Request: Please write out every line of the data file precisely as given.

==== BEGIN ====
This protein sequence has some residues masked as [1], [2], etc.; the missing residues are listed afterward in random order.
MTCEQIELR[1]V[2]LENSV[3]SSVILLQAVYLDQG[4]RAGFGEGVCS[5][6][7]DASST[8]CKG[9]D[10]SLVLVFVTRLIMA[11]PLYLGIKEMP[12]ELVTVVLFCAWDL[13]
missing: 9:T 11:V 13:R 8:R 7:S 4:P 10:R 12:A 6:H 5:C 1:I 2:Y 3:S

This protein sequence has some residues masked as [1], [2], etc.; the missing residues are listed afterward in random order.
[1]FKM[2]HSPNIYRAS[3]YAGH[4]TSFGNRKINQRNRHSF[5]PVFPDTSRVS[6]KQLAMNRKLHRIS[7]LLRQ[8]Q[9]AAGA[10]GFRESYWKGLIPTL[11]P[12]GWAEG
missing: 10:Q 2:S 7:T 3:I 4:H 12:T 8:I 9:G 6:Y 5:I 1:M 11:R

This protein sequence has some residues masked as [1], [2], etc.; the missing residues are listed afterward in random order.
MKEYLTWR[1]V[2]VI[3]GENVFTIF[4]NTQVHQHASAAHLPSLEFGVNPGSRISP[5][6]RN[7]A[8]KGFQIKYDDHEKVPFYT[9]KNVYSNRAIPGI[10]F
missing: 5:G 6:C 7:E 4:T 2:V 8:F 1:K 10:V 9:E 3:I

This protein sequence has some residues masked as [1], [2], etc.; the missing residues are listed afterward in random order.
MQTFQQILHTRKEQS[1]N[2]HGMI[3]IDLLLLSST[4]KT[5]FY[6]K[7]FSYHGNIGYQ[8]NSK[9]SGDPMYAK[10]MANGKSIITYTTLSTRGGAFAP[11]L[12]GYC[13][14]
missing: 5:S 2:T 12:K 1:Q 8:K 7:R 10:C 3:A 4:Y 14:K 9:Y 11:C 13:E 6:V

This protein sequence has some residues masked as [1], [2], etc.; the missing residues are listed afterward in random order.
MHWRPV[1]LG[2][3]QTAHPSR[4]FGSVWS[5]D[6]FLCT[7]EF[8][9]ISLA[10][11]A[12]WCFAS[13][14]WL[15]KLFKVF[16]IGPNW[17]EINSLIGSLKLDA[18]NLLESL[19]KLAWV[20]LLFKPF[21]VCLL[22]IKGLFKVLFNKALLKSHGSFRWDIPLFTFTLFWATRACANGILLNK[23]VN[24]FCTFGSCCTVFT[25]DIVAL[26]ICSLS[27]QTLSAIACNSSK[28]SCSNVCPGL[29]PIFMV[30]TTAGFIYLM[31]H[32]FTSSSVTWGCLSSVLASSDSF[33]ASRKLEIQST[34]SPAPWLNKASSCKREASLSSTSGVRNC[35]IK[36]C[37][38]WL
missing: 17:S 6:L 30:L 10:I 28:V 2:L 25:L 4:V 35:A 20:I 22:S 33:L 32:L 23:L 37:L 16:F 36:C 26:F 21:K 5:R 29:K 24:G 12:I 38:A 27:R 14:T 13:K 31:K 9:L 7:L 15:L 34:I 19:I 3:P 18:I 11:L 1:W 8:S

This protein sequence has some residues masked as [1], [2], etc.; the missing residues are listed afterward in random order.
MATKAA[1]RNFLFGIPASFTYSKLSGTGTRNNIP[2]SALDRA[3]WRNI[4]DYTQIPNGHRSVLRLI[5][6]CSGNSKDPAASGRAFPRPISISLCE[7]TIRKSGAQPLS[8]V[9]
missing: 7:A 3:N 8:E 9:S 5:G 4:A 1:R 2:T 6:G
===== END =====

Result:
This protein sequence has some residues masked as [1], [2], etc.; the missing residues are listed afterward in random order.
MTCEQIELR[1]V[2]LENSV[3]SSVILLQAVYLDQG[4]RAGFGEGVCS[5][6][7]DASST[8]CKG[9]D[10]SLVLVFVTRLIMA[11]PLYLGIKEMP[12]ELVTVVLFCAWDL[13]
missing: 9:T 11:V 13:R 8:R 7:S 4:P 10:R 12:A 6:H 5:C 1:I 2:Y 3:S

This protein sequence has some residues masked as [1], [2], etc.; the missing residues are listed afterward in random order.
[1]FKM[2]HSPNIYRAS[3]YAGH[4]TSFGNRKINQRNRHSF[5]PVFPDTSRVS[6]KQLAMNRKLHRIS[7]LLRQ[8]Q[9]AAGA[10]GFRESYWKGLIPTL[11]P[12]GWAEG
missing: 10:Q 2:S 7:T 3:I 4:H 12:T 8:I 9:G 6:Y 5:I 1:M 11:R

This protein sequence has some residues masked as [1], [2], etc.; the missing residues are listed afterward in random order.
MKEYLTWR[1]V[2]VI[3]GENVFTIF[4]NTQVHQHASAAHLPSLEFGVNPGSRISP[5][6]RN[7]A[8]KGFQIKYDDHEKVPFYT[9]KNVYSNRAIPGI[10]F
missing: 5:G 6:C 7:E 4:T 2:V 8:F 1:K 10:V 9:E 3:I

This protein sequence has some residues masked as [1], [2], etc.; the missing residues are listed afterward in random order.
MQTFQQILHTRKEQS[1]N[2]HGMI[3]IDLLLLSST[4]KT[5]FY[6]K[7]FSYHGNIGYQ[8]NSK[9]SGDPMYAK[10]MANGKSIITYTTLSTRGGAFAP[11]L[12]GYC[13][14]
missing: 5:S 2:T 12:K 1:Q 8:K 7:R 10:C 3:A 4:Y 14:K 9:Y 11:C 13:E 6:V

This protein sequence has some residues masked as [1], [2], etc.; the missing residues are listed afterward in random order.
MHWRPV[1]LG[2][3]QTAHPSR[4]FGSVWS[5]D[6]FLCT[7]EF[8][9]ISLA[10][11]A[12]WCFAS[13][14]WL[15]KLFKVF[16]IGPNW[17]EINSLIGSLKLDA[18]NLLESL[19]KLAWV[20]LLFKPF[21]VCLL[22]IKGLFKVLFNKALLKSHGSFRWDIPLFTFTLFWATRACANGILLNK[23]VN[24]FCTFGSCCTVFT[25]DIVAL[26]ICSLS[27]QTLSAIACNSSK[28]SCSNVCPGL[29]PIFMV[30]TTAGFIYLM[31]H[32]FTSSSVTWGCLSSVLASSDSF[33]ASRKLEIQST[34]SPAPWLNKASSCKREASLSSTSGVRNC[35]IK[36]C[37][38]WL
missing: 17:S 6:L 30:L 10:I 28:V 2:L 25:L 4:V 35:A 20:I 22:S 33:L 32:L 23:L 37:L 16:F 36:C 26:F 21:K 5:R 29:K 24:G 12:I 38:A 27:R 14:T 13:K 31:K 9:L 7:L 15:L 34:I 19:I 3:P 18:I 11:L 1:W 8:S

This protein sequence has some residues masked as [1], [2], etc.; the missing residues are listed afterward in random order.
MATKAA[1]RNFLFGIPASFTYSKLSGTGTRNNIP[2]SALDRA[3]WRNI[4]DYTQIPNGHRSVLRLI[5][6]CSGNSKDPAASGRAFPRPISISLCE[7]TIRKSGAQPLS[8]V[9]
missing: 7:A 3:N 8:E 9:S 5:G 4:A 1:R 2:T 6:G